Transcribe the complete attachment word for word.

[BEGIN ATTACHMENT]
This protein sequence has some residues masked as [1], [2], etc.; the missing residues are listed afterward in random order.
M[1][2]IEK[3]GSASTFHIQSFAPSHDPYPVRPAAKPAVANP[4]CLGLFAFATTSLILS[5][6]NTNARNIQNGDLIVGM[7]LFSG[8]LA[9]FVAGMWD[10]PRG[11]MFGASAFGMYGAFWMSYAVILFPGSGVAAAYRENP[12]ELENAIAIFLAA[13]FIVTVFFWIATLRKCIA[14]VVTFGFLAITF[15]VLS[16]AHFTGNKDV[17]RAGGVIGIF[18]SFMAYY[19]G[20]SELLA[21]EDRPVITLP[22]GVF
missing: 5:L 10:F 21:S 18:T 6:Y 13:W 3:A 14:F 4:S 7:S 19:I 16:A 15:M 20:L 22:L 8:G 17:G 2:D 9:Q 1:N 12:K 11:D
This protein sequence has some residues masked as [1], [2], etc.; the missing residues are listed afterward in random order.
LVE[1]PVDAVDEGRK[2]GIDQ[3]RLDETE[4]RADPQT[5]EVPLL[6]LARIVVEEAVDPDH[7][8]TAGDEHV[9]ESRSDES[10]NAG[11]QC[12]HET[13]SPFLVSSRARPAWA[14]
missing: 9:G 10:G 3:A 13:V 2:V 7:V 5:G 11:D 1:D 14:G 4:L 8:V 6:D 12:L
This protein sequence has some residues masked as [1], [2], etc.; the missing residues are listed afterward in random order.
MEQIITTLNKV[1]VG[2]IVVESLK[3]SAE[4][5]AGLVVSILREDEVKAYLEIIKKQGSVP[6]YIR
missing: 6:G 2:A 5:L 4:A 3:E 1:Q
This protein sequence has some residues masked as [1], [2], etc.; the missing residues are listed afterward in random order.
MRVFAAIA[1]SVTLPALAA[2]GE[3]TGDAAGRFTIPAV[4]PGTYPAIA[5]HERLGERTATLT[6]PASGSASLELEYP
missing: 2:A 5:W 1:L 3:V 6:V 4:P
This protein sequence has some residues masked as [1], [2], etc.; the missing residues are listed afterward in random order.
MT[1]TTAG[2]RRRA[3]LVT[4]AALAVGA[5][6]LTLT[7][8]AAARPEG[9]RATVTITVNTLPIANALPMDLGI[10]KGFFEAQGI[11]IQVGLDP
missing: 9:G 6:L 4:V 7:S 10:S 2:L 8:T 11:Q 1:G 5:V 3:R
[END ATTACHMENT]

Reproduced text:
This protein sequence has some residues masked as [1], [2], etc.; the missing residues are listed afterward in random order.
M[1][2]IEK[3]GSASTFHIQSFAPSHDPYPVRPAAKPAVANP[4]CLGLFAFATTSLILS[5][6]NTNARNIQNGDLIVGM[7]LFSG[8]LA[9]FVAGMWD[10]PRG[11]MFGASAFGMYGAFWMSYAVILFPGSGVAAAYRENP[12]ELENAIAIFLAA[13]FIVTVFFWIATLRKCIA[14]VVTFGFLAITF[15]VLS[16]AHFTGNKDV[17]RAGGVIGIF[18]SFMAYY[19]G[20]SELLA[21]EDRPVITLP[22]GVF
missing: 5:L 10:F 21:S 18:T 6:Y 13:W 3:A 14:F 4:S 7:S 19:I 16:A 15:M 20:L 22:L 8:G 17:G 2:D 9:Q 1:N 12:K 11:D
This protein sequence has some residues masked as [1], [2], etc.; the missing residues are listed afterward in random order.
LVE[1]PVDAVDEGRK[2]GIDQ[3]RLDETE[4]RADPQT[5]EVPLL[6]LARIVVEEAVDPDH[7][8]TAGDEHV[9]ESRSDES[10]NAG[11]QC[12]HET[13]SPFLVSSRARPAWA[14]
missing: 9:G 10:G 3:A 13:V 2:V 7:V 5:G 11:D 1:D 14:G 4:L 8:V 6:D 12:L
This protein sequence has some residues masked as [1], [2], etc.; the missing residues are listed afterward in random order.
MEQIITTLNKV[1]VG[2]IVVESLK[3]SAE[4][5]AGLVVSILREDEVKAYLEIIKKQGSVP[6]YIR
missing: 6:G 2:A 5:L 4:A 3:E 1:Q
This protein sequence has some residues masked as [1], [2], etc.; the missing residues are listed afterward in random order.
MRVFAAIA[1]SVTLPALAA[2]GE[3]TGDAAGRFTIPAV[4]PGTYPAIA[5]HERLGERTATLT[6]PASGSASLELEYP
missing: 2:A 5:W 1:L 3:V 6:V 4:P
This protein sequence has some residues masked as [1], [2], etc.; the missing residues are listed afterward in random order.
MT[1]TTAG[2]RRRA[3]LVT[4]AALAVGA[5][6]LTLT[7][8]AAARPEG[9]RATVTITVNTLPIANALPMDLGI[10]KGFFEAQGI[11]IQVGLDP
missing: 9:G 6:L 4:V 7:S 10:S 2:L 8:T 11:Q 1:G 5:V 3:R